I always knew that Gram was a generous person.  Each birthday each of us would get a card with a little cash, and she would send each of my parents a generous check on their birthday with clear instructions that they were not to spend the money on family needs, but were instead to buy something special for themselves.  I remember that my mother would cash her check and then keep her birthday money in an envelope in her dresser.  Sometimes it would be months before she spent it.  I can remember shopping with Mom when she would decide to buy something with her birthday money – it was a real treat for her.

Another thing that my Gram very much believed in was for her granddaughters (she had 3 granddaughters and 7 grandsons) to know that we should always be willing to, and able to, support ourselves.  Good advice from someone who spent much of her life as a widow.  

*  *  *  *  *

  

Key Individuals:

     John Calvin Gordon  (1860 – 1945)

     Helen Teresa King Gordon  (1861 – 1919)

             Theresa Eugenia Gordon Scribner  (1888 – 1970)

             Henry Dickinson Scribner  (1880 – 1943)

 

Notes: 

I recently came across a note that Gram wrote to me in 1970 while I was in high school and living in New Mexico.  In the note, you can also tell that she felt the loss of our family not living near enough to see her very often.  I must have sent her a school picture.  It reads:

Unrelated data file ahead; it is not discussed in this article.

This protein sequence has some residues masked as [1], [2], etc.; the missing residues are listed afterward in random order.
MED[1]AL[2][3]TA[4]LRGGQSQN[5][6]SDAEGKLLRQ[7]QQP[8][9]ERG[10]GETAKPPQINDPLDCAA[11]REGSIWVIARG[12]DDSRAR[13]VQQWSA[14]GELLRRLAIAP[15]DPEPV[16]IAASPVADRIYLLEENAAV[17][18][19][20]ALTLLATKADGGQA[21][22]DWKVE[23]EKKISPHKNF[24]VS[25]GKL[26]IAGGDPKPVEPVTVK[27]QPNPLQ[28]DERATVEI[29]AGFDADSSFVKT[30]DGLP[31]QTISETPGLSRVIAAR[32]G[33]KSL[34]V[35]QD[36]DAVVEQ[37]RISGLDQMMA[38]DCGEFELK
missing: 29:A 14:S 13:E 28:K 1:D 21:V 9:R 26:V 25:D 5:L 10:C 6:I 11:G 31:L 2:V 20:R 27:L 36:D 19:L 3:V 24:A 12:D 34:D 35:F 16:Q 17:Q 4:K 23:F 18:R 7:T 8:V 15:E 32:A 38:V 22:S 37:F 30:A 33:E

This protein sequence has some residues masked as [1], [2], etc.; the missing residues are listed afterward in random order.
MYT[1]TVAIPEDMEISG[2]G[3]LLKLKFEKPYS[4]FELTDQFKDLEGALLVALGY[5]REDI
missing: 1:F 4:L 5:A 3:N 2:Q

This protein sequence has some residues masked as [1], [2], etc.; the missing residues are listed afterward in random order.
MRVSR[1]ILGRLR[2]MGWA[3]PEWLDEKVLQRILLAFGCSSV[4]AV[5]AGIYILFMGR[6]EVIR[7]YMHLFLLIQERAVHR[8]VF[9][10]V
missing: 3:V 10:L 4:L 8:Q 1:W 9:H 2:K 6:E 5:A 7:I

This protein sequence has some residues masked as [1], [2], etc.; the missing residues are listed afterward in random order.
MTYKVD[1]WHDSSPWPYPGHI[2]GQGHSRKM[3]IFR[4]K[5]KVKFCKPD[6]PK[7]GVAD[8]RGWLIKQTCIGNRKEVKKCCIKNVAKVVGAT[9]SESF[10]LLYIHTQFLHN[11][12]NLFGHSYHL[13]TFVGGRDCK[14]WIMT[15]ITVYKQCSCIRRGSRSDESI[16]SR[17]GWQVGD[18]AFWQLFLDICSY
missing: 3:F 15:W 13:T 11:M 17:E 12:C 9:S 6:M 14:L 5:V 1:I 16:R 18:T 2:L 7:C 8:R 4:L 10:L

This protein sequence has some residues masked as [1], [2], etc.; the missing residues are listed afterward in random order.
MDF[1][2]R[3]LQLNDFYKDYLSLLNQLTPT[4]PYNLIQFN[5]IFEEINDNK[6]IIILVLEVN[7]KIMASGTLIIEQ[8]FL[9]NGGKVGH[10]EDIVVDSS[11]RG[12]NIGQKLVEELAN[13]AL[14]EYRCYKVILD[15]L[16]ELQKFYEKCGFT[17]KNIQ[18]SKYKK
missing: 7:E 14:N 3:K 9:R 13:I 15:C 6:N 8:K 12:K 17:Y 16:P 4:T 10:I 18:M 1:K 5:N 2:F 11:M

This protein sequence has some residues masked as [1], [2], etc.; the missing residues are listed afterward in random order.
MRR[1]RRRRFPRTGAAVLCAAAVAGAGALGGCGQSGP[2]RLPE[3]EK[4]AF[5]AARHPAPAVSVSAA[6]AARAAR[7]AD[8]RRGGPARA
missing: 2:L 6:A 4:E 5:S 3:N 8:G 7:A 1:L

“Dearest Jane, Thank you for the darling picture of you, it is nice to have and see how you have grown up, very pretty indeed; if I may say so, without you thinking of me as a foolish proud Grandma, but I have missed the pleasure of living near enough to enjoy those early years... Take care of your parents and much love to all.  Gram”                                           

Another Gram story had to do with my desire to get my ears pierced in high school.  The answer was definitely not until I was 18 years old, and was accompanied with the comment that “Your Gram would roll over in her grave.”  And, yes, I had my ears pierced once I turned 18.

- Jane Scribner McCrary

October 15, 2021

The Grandfather I Never Knew

I’ve decided to stay with the family of my Scribner paternal grandparents for the next couple of blog posts.  My paternal grandfather died before my parents even met, thus I never knew him at all.  But I do know about him and will share some of that in this blog post.  Henry Dickinson Scribner, known as Harry, was born in the Mystic area of New London, Connecticut in 1880, probably at the home of his widowed grandmother, Mary Ann Brown Dickinson Hale.